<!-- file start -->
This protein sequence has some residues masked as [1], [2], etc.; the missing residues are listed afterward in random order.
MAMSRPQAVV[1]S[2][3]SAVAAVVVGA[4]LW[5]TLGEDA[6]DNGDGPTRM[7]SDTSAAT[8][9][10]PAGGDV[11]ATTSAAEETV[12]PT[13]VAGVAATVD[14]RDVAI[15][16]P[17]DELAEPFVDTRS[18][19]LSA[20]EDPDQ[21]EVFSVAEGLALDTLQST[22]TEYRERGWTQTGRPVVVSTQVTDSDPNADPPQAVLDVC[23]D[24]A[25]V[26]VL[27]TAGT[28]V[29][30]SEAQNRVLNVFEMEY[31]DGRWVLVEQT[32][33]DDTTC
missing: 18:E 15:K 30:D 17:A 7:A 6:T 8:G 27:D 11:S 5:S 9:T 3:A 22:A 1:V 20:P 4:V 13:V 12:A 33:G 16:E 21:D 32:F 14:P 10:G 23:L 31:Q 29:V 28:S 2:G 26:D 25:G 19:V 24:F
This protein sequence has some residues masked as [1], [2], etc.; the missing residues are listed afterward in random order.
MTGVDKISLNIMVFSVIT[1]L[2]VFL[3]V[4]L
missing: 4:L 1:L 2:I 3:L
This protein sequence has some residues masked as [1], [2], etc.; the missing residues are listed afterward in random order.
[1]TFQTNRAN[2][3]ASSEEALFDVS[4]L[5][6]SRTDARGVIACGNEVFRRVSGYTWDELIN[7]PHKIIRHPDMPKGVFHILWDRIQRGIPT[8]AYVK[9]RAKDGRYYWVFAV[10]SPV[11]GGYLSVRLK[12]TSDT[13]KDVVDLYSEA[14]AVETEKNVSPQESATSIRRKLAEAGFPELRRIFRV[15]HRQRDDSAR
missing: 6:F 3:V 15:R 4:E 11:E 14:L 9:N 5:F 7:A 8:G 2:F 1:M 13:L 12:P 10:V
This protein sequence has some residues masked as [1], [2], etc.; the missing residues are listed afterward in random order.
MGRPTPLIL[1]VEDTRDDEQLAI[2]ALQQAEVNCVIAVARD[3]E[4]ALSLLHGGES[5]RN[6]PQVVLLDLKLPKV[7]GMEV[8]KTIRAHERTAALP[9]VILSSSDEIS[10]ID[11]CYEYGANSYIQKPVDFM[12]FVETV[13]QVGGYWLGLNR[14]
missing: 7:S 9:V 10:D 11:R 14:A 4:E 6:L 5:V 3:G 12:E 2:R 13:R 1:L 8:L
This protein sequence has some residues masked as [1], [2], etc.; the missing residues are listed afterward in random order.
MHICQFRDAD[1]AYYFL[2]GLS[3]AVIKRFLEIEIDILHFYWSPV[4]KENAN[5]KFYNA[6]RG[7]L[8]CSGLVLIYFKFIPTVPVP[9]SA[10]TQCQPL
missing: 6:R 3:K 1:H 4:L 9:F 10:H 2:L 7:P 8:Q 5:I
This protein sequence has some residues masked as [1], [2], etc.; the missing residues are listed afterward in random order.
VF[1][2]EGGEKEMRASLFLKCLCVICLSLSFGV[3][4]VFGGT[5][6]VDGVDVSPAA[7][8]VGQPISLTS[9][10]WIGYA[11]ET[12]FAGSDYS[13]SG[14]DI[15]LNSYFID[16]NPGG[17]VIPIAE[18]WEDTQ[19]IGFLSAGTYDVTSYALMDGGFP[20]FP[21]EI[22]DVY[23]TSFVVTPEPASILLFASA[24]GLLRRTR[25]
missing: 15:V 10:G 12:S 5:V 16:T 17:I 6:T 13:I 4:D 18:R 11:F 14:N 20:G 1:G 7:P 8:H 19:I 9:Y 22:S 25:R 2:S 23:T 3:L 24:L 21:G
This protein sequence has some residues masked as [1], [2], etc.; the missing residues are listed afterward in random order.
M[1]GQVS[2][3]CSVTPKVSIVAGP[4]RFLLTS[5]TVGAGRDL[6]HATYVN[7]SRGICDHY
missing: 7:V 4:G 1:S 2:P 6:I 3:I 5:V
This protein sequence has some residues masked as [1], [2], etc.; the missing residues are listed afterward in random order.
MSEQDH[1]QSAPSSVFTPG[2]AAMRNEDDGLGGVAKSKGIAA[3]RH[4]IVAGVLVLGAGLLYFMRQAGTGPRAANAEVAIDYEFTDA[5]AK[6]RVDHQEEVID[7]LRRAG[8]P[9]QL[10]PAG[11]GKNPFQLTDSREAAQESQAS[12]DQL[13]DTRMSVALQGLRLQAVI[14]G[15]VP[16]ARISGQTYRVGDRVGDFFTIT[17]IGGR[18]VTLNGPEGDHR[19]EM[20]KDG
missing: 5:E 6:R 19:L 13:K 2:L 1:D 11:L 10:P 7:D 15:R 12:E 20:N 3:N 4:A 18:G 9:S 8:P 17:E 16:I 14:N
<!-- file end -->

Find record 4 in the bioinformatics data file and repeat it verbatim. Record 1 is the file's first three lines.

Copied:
This protein sequence has some residues masked as [1], [2], etc.; the missing residues are listed afterward in random order.
MGRPTPLIL[1]VEDTRDDEQLAI[2]ALQQAEVNCVIAVARD[3]E[4]ALSLLHGGES[5]RN[6]PQVVLLDLKLPKV[7]GMEV[8]KTIRAHERTAALP[9]VILSSSDEIS[10]ID[11]CYEYGANSYIQKPVDFM[12]FVETV[13]QVGGYWLGLNR[14]
missing: 7:S 9:V 10:D 11:R 14:A 4:E 6:L 5:V 3:G 12:E 2:R 13:R 1:L 8:L